Calculate the True Cost of Selling Your Home
Real estate commissions are only a part of the expenses you might incur when you sell your house. No matter how skilled an agent you hire, the person has a real estate license, not a magician’s license. You need to put some time and money into the process to facilitate the sale. Here are some costs you might incur.
Home inspection. Though not mandatory, sellers who have their own inspection have a heads up as to what they need to do to get the house ready for sale and anticipate what problems buyers might find. If the inspection reveals a crack in the foundation, you have the option to fix it or disclose it.
Repairs and renovations. Most homes need a faucet fixed or some minor repairs, but often, updating the kitchen or bath, replacing the carpets, refinishing the floors, or resealing the driveway are bigger ticket repairs that can increase your selling price.
Freshening up. Even if there are some repairs you can’t afford to do, repainting gives a fresh look that makes the home inviting. The buyer might want another color in the future, but if the room is newly painted, the buyer knows he has the option of moving right in.
Curb appeal. Since buyers develop their favorable or unfavorable first impression about your home in 30 seconds, you want to make sure it’s a good one. Cleaning up your yard, repainting the trim, and planting some flowers can do the trick.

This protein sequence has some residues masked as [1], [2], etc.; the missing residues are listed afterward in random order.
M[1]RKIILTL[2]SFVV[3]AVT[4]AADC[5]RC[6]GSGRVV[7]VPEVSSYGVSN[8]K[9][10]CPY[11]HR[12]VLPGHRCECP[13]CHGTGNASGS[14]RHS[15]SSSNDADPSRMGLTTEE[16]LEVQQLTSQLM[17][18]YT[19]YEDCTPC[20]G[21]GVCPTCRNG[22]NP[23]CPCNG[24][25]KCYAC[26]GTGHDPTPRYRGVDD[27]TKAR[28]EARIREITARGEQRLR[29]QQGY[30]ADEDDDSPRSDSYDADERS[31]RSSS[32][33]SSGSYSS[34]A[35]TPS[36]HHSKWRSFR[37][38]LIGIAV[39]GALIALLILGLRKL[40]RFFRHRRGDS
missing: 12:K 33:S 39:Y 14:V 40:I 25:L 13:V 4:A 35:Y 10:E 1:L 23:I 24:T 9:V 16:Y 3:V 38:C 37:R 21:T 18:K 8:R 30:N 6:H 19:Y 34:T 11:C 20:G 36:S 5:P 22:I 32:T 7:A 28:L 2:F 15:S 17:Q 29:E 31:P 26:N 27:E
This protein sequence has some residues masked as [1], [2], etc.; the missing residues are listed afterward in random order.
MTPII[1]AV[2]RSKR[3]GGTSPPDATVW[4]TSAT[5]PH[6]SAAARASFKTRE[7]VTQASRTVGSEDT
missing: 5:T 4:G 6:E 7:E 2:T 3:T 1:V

Real estate sales costs. Average commissions might be 5-7% for full service agents and 3% for discount brokers if you use an agent. Even if you sell yourself, you will have advertising costs. You may think you are saving money by not using an agent, but you are paying for knowledge you may not have to price and present your home to the market.
Negotiated sellers’ costs. Buyers often expect, or at least request, that sellers pay part of the closing costs and ask for allowances for undone repairs or upgrades. Refusing to pay can be a deal-breaker even though your agent will help you counter-offer any demands you don’t accept.
Closing costs include lender closing costs, title fees, up-front interest (if any), escrows, transfer taxes, and real estate commissions (if any).
Payoff costs. Does your home value exceed your current mortgage? If you are like many underwater homeowners, you may have to pay the excess back to the bank when you sell. Does your lender have a pre-payment penalty?
Opportunity costs. Remember Economics 101? You pay opportunity costs in money and time while you wait to sell. If you make renovations or repairs of any kind, you divert your funds in hopes of getting a return you may not see when you sell your house. If you handle the repairs yourself, you sacrifice your time. The more time you wait for your home to sell, the more you are postponing moving on to the next step. If you want to buy a new house contingent on selling your old one, you may lose it if your sale drags.
You must factor in both time and money when you calculate the true cost of selling your home. If you want to sell your home in a competitive market, prepare to expend one or the other.
What home selling expense do you think sellers are most likely to forget?
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